A: This piece is about the different kinds of baby formulas available in the market. Please remember that, breast milk is the best for your baby and that this information is not a substitute for advice from your child’s health care provider. Also, I have steered away from commercial names but rather mentioned the types of formulae.
There are several baby formulas in the market but each one of them has to conform to very stringent guidelines laid down by the government and FDA. These guidelines are followed very closely by the manufacturers.
They are also under strict surveillance. This means that most formulas in the market within the various groups as I will describe below are quite similar to each other. The differences in brands may be personal preferences plus what the hospital or for example WIC contracts out to essentially for ease of practice, but they all would carry groups of formula from different segments.
The different groups of formulas are based on the source of protein, carbohydrate and their caloric content.
The most commonly used (80-90%) and most abundant of the formulas are cow milk based. They are the ones that would be good for use for most of the term babies and infants. These milk formulas are the closest to breast milk but not a substitute for them. They all have iron added, more lactose added and vegetable oil to try and humanize the milk. Some parents feel that within this group, one is better than the other for their baby, but scientifically there is limited evidence of the same.
So, for example, a lot of babies have reflux in the first few months of life and switching formulas within this group often does not help. Yes, there are some formulas developed for excess reflux and that could be tried; it might help reflux but not necessarily growth and development. In addition, within this group, there are formulas that are more designed for the premature babies.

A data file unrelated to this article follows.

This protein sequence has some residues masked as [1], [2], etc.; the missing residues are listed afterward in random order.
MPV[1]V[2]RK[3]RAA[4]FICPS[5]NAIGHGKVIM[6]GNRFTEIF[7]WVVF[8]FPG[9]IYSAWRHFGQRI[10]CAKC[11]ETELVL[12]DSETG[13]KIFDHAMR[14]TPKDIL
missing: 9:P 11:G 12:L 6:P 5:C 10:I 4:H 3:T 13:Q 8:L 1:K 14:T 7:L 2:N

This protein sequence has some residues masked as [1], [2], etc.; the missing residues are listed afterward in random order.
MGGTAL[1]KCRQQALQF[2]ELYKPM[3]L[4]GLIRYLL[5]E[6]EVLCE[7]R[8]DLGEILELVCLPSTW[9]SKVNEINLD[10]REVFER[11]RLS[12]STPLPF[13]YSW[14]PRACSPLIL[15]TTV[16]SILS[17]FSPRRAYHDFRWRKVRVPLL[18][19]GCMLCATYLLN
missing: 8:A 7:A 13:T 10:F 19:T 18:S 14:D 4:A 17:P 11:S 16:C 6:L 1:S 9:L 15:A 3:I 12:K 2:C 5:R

The second group is soy-based formulas. This does not contain any cow milk product or lactose. They are also referred to as lactose-free formulas. These formulas are quite popular but are designed for babies with rare conditions like galactosemia or lactase enzyme deficiency.
There is limited data, that it will help in colic or quicker resolution from diarrhea. Rarely this type of formula has been used for isolated milk protein allergy. This is a vegan product and that could be one other reason to use it.
The third group of formulas have been used for specific medical conditions, most notably cow milk protein allergy or atopic disease. These are referred to as extensively hydrolyzed protein formulas. They are all lactose free. The protein source is often casein, milk protein, but that has been broken down into much smaller protein pieces and is no longer recognized by the body as the original milk protein.
As expected, these formulas are more expensive and less often needed than the first group. Some of these formulas have higher content of a different kind of a fat, MCT and is used when fat malabsorption is also expected.
The fourth group of formulas is amino acid based formula. These type of formulas is used even less often than the extensively hydrolyzed formulas mentioned above and are used when the baby does not tolerate the latter. These formulae are also lactose free. Besides severe milk allergy, these formulas have been used for other rare gastrointestinal conditions including short gut syndrome.
The above two groups of formulas are also commonly referred to as predigested formulas. Specific medical conditions dictate the use of these specialized formulas.
Finally, there are a variety of formulas for infants who have specific metabolic disorders. In these formulas the protein that is not being metabolized appropriately is removed or its concentration reduced and compensated for by another amino acid to provide for good growth and development. Another type of formula has high fat content e.g. medium chain triglycerides for specific medical conditions.
The children on these specialized formulas need close monitoring by experts in that field.
Finally, I want to say, that it is best to follow the instructions of your doctor and equally important that you pay special attention on how to prepare the formula for your baby safely. Breast milk remains the gold standard, unless it is specifically contraindicated, which is an extremely rare event.
Pankaj Vohra is a Pediatric Gastroenterologist at UNM. Please send your questions to email@example.com.